# EMC Basics: Losses with EMC

Welcome to part three of our five-blog series on EMC basics!

In the last two posts, we went through an overview of EMC and what it has to do with chip bead ferrites, including how to read a datasheet.

In this post, we will explain losses with EMC — how to identify them, how to control them, and how to calculate insertion loss in your design.

## EMC Losses: New Prime vs. New Double Prime

The reality of life and electronics is that everything has losses. The key is to understand what your losses are and how you can control them as best as possible.

Every core manufacturer specifies new prime and new double prime. **New prime** is the inductive reactance in this frequency range where it is best used as an inductor. In this image, new prime is represented by the blue line.

**New double prime** is the resistivity where the part is best used as a filter (represented by the pink line). The same component can be used for either filtering or inductance, depending on the frequency that it is used. Refer back to our discussion on the crossover frequency, and you will be able to identify these frequencies.

## The Best Materials for Different Frequencies

Different materials have different frequency responses. Here, we're providing you with a guideline for what materials are best suited for what frequencies. Keep in mind that this is just a guideline based on a typical situation. As with anything else, there are always exceptions.

**Iron powder**, which is the green portion of this graph, is typically used for lower frequencies for noise attenuation because it has the highest core losses at frequencies between 200kHz to 4MHz.

**Manganese zinc**, the red portion of the graph, is typically used for frequencies between 3MHz and 60MHz.

Finally, **nickel zinc**, the purple portion of the graph, is typically used at frequencies between 20MHz to 2GHz. This is because it's very resistive at higher frequencies.

## Insertion Loss Calculation

If you enjoy performing long mathematical equations, you’ll love this next part.

If you don't, you may enjoy it even more. That’s because we have some tricks and tips to help you save both time and energy spent on mathematical equations and using some of our models.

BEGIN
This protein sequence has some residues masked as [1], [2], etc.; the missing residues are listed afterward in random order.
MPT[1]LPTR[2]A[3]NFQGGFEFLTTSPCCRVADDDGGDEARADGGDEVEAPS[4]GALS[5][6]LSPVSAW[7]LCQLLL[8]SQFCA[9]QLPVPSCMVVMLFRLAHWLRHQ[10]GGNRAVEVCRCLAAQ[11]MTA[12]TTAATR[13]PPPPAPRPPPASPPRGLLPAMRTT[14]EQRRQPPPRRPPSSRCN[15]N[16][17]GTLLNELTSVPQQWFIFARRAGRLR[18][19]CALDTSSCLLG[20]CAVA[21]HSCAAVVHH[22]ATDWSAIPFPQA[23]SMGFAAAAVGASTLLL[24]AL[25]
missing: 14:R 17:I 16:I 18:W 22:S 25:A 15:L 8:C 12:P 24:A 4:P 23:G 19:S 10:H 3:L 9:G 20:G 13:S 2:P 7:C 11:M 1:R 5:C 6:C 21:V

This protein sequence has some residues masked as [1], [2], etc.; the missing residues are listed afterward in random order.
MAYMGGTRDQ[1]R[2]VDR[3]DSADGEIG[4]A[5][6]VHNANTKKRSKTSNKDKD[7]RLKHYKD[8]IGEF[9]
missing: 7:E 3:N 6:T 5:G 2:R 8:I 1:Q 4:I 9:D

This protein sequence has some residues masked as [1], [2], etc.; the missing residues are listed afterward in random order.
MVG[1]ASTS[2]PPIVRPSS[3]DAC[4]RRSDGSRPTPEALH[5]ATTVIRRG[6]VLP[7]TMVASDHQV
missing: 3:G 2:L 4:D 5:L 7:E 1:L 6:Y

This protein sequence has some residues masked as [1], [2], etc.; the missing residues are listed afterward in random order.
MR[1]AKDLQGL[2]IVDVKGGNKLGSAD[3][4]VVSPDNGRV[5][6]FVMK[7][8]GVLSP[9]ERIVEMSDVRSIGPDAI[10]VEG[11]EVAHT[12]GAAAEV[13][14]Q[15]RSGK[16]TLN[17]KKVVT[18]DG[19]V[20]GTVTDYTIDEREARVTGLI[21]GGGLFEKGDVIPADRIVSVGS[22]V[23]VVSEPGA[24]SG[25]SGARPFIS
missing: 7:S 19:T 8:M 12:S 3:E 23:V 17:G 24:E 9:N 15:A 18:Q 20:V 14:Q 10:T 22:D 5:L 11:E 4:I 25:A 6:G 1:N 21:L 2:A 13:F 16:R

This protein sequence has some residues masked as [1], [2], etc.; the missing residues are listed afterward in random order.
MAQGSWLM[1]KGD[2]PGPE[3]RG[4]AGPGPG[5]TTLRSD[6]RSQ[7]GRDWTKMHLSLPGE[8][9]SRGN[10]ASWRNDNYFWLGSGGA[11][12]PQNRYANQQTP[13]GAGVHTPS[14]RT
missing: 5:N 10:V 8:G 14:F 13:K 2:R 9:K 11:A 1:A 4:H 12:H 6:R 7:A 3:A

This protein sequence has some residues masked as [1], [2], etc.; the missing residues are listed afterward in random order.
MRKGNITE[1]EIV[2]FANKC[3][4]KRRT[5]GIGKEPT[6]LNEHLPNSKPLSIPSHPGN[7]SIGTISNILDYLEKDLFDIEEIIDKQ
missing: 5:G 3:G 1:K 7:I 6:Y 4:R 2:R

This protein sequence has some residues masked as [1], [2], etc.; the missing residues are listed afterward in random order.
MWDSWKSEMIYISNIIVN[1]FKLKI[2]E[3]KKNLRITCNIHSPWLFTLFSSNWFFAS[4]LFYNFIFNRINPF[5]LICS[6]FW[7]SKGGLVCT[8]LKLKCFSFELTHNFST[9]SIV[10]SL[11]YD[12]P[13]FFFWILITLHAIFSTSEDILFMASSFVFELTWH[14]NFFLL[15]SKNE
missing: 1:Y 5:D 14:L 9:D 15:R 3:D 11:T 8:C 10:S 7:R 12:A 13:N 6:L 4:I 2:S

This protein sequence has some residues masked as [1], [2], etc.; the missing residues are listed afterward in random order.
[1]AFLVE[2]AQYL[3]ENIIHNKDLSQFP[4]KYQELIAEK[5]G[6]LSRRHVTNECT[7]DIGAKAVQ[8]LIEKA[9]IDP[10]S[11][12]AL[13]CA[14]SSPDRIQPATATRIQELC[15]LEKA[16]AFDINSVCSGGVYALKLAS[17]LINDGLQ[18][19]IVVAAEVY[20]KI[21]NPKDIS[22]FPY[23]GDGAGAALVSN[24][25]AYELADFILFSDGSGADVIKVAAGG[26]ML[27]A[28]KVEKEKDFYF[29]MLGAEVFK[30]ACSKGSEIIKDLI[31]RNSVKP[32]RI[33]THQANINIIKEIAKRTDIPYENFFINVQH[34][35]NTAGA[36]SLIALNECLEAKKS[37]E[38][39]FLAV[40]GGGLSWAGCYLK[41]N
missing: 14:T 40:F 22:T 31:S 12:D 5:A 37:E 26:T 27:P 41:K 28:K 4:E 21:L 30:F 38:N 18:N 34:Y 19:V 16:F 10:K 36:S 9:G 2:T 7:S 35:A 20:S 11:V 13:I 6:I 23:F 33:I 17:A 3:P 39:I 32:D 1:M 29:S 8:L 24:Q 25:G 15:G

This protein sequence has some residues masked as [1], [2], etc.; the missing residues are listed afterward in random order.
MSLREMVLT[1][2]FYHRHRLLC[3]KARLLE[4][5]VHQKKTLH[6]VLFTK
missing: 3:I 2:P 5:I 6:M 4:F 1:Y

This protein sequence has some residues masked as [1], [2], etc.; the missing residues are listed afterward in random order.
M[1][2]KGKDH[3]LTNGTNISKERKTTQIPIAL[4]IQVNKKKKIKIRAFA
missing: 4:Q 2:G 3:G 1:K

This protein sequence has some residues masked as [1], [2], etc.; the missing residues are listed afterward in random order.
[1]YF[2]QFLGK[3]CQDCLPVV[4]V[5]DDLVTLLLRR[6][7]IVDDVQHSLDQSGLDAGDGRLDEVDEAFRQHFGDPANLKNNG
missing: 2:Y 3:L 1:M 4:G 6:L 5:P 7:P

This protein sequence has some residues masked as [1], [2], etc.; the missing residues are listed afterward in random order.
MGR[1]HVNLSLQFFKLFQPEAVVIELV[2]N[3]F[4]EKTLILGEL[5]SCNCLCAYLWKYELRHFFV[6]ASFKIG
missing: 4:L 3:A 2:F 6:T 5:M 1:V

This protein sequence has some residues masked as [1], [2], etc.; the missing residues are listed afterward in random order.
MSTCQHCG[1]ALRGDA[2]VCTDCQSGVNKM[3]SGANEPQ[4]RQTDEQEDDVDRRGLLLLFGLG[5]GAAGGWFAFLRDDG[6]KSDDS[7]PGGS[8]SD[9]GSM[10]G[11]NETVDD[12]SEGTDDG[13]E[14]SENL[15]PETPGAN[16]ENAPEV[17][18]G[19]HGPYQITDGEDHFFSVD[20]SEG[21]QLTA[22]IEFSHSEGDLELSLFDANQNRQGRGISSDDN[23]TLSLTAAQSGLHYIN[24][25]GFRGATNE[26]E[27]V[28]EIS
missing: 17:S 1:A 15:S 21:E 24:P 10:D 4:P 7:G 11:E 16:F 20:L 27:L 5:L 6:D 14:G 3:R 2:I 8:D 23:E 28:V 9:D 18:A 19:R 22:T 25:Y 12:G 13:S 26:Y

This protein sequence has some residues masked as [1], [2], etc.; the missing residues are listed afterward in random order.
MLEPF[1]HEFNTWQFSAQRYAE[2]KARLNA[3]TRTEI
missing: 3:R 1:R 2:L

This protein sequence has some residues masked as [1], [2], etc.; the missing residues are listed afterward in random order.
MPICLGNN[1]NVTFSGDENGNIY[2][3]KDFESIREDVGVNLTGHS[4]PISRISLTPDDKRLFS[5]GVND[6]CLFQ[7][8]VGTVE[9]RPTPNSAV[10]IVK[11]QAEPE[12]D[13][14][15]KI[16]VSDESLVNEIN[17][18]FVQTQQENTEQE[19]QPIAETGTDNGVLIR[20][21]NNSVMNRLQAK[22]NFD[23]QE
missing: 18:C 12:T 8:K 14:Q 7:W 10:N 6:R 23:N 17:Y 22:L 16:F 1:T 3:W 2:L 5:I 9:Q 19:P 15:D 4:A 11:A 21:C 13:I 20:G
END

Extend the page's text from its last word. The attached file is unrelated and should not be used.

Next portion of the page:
As you can see, there are a lot of difficult calculations that determine how much impedance you need for a component to be within a specific certification for attenuation. That is represented by the equation here for the **system attenuation (A) **and the **impedance (ZF)**.

Because of the parasitic properties of the component, it becomes very difficult and time-consuming to get the mathematics right.

## What Type of Filter to Choose

This picture shows a simplified representation of your design. You have a **source** and a **sink,** and the interaction of the source and the sink will cause some sort of **noise.**

Depending on the amount of noise created and at what frequency, that will influence what type of filter you need.

## Assumed Practical System Impedance

If you have time and you're up to the mathematical challenge, feel free to use the equations from the image above. If you want an easier way, you can use this nomogram.

What you see in the legend here are some **typical applications**: ground planes, supply voltage lines, data signal lines/clock/video signal/USB, and long data signal cables. The **assumed practical system impedance** on the left gives you an idea of the impedance of the entire system for that application.

Remember that these system impedance values are approximations, not exact representations for everything. But as you will see, for our purposes, the approximations work just fine and actually save us a lot of time. And most importantly, they save us from having to do those painful mathematical equations!

## What Type of Application to Use

So how do you know what type of application to use from this example?

Well, you know your board. You can see the ground plane, the supply voltage line, and the data signal line.

If it's not as obvious from the bottom of the board, you can see the top of the board as well. A quick glance will show you the connectors, the power plug, and the power lines.

## Calculating the Filter Impedance

For this example, we need to attenuate 12dB at 125MHz. We know the application is a power cable, and we have 10 ohms of impedance.

You can see in the **equation for filtering** (ZF) that we can plug in these values, and the result is a filter impedance of 59.6 ohms. Then, if you are feeling up to it, you can double-check your work with the equation for attenuation (A). The result is 11.99dB.

## Using a Nomogram

Let's apply the same scenario, but this time let's use a **nomogram.** You’ll see that we quickly come up with the same conclusion without doing any complex mathematical equations.

Keep in mind that the frequency is built into the impedance. Therefore, you don't have to use the frequency when using a nomogram. You know you need 12dBs of attenuation (just like before), you know it's a power cable, and you know it needs an impedance of 10 ohms.

Simply follow the black solid line for supply voltage applications until it reaches 12dB. There, you find your results of 60 ohms impedance — the requirement we already determined.

So the answer came out the same both for the long mathematical calculations and the nomogram. Remember that nomograms are provided in our catalog for your convenience.

And now you know how to easily calculate insertion losses in EMC!

In the next post in our blog series on EMC basics, we’ll cover common mode vs. differential mode noise and how to combat them. Stay tuned!